Monday, 21 March 2016

Bird Watching Sri lanka 2016 - Yala

It is a long haul from Nuwara Eliya to Yala taking around 5 hrs though we stopped for another set of water falls, to look at some guys ploughing a set of paddy fields terraced into a steep hill and for a drink.

It's scenes like this that makes you ignore cattle egret as a subject matter for the camera..............and leaves you wondering why is it you haven't taken any pictures of cattle egret when you get home.

We were staying at Jetwing Yala, one of the hotels very close to the entrance to Yala national Park and one that was set in the enormous sand dunes that line the coast of this region.

Beach bar

My "Patch" 

Whilst here we had two trips planned - one to Yala National Park itself and the second, for Pete and myself, to Bundala.

After unpacking we agreed to meet up at the pool for a beer and a swim. I'd unpacked and went out onto our small patio to have a nose where, less than 10 yards away, were a pair of imperial pigeons. Back inside for the, click....done This is my kind of birding!!!!!!!

Green Imperial Pigeon - note the eye lids.

For the last hour of daylight we went for a stroll around the surrounding dunes/scrub spending most of the time wondering about the identity of the pipits we could see. In the end I decided it was easier to assume they were all paddyfield.

The hotel has it's own waste water treatment plant where the treated water is used on the gardens with the rest feeding a pond and adjacent damp area. In the damp overflow from the pond Pete spotted a green bee-eater hunting from a perch we could get close to under cover of a tree.

Green bee-eater

The next morning I went out at first light and there were a lot more birds around than the previous evening however my fun was soon to be interrupted.  I was only 30 yards from our room when I came round a bush I found myself staring at an elephant - less than 20 yards away. Oh ****. I shot off up the dunes whilst the elephant, thankfully,  tried to go in the opposite direction only it's exit was blocked by the elephant wire that was supposed to keep the elephants out. You could almost see it thinking about what to do next. Fortunately it disappeared off down a track that ran immediately behind the hotel and along which it must have come. No pictures I'm afraid because it was far too close for my 400mm lens and it's hard to take photos when you are running up a sand dune!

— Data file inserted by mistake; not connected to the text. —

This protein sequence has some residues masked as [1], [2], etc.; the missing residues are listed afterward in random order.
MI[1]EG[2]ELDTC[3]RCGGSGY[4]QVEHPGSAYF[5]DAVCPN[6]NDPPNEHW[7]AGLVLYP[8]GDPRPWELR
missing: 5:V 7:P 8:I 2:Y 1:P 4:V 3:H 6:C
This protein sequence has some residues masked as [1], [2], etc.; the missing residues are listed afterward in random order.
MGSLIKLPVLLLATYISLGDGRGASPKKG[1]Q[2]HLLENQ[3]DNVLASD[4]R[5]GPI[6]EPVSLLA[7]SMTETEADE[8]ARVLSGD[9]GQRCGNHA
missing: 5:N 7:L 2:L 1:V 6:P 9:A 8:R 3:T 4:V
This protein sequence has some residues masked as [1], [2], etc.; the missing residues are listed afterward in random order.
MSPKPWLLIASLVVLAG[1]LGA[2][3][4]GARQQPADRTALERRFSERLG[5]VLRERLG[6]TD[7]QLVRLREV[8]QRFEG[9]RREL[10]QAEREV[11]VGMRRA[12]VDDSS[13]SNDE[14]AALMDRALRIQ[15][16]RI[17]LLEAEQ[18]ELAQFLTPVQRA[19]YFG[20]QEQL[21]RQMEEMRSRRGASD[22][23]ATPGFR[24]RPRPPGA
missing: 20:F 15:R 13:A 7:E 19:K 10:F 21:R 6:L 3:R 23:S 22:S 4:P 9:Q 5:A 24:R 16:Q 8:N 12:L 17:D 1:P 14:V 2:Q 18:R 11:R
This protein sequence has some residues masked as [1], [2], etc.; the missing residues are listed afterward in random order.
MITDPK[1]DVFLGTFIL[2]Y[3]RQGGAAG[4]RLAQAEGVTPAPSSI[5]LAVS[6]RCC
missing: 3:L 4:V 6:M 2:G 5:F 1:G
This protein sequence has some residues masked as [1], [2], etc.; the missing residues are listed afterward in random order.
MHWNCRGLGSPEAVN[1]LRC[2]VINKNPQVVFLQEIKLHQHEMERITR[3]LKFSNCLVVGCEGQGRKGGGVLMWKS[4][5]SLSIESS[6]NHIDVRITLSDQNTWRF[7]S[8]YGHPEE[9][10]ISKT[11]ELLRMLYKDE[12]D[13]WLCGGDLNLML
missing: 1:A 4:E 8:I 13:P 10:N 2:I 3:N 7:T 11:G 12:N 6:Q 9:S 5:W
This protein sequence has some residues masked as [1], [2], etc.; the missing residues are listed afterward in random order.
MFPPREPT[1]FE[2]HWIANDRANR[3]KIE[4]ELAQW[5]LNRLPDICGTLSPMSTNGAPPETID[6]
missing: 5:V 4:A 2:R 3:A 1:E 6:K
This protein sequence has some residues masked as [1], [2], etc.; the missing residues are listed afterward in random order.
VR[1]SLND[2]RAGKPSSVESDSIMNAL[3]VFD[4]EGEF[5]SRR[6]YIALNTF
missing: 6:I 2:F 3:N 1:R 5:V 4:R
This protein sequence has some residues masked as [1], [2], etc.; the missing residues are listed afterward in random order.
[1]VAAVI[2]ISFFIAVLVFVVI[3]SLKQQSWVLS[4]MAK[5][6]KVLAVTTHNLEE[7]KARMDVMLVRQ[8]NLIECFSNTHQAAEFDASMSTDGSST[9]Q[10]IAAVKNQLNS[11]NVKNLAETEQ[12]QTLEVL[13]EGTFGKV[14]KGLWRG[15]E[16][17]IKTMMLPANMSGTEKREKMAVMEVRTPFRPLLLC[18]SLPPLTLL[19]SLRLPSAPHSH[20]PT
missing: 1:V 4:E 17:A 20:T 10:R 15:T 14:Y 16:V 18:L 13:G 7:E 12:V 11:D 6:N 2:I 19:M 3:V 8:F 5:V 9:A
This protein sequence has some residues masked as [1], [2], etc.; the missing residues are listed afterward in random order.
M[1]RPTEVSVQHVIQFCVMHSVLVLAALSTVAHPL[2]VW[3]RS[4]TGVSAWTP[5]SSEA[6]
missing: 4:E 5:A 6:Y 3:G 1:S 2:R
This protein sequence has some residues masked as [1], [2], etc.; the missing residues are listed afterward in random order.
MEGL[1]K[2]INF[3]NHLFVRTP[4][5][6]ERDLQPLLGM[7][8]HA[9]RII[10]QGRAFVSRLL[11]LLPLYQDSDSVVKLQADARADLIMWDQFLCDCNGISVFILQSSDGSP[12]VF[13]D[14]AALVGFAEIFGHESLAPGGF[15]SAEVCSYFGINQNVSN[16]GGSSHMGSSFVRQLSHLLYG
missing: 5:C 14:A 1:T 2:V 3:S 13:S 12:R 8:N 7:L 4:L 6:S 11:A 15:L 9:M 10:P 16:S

Scare over I went back to birding and excellent it was too with brahminy kite, palid harrier and red wattled plover flying past and in the scrub a flock of 11 brahminy starling, 4 or 5 grey bellied cuckoos, green, chestnut headed and blue-tailed bee-eaters, black hooded oriole, purple and purple rumped sunbirds, Sri Lankan swallow and brown shrike plus some other more common bits and pieces.

A rather poor picture of the immature palid harrier that flew past.

Brahminy starling

Black hooded oriole

Grey bellied cuckoo

Sri lanka swallow

Brahminy kite

Purple sunbird

Purple rumped sunbird

Around the pool formed from the outflow of the waste water treatment plant were half a dozen pond herons, 3 great white, a couple of little and cattle egret plus a family of 3 or 4 kingsfishers and a white fronted kingfisher. I had hoped the green bee-eater would be hunting from the same perch as the previous evening so I could attempt some flight shots but it had disappeared.
Needless to say I didn't get decent images of all of the birds I saw on the first morning (and some never) but I had several days to add to those I didn't get the first day and every morning a few more species were added to the list the most notable being the Jacobin cuckoo.

Jacobin cuckoo

A couple of additions to the list were made whilst we were around the swimming pool  in the form of a common sandpiper and a very cooperative shikra.

The pool. The shikra being in the tree just left of the sun shades in the foreground.

Other than the elephant the hotel was frequented by what I first thought were boar but I think they are probably just some sort of local pig - there were a few dozen snuffling around the gardens. Only one species of monkey seemed to live in the grounds, grey langurs, which liked to play in the trees adjacent to the pool and indeed drink from it.

Next Yala and Bundala National parks

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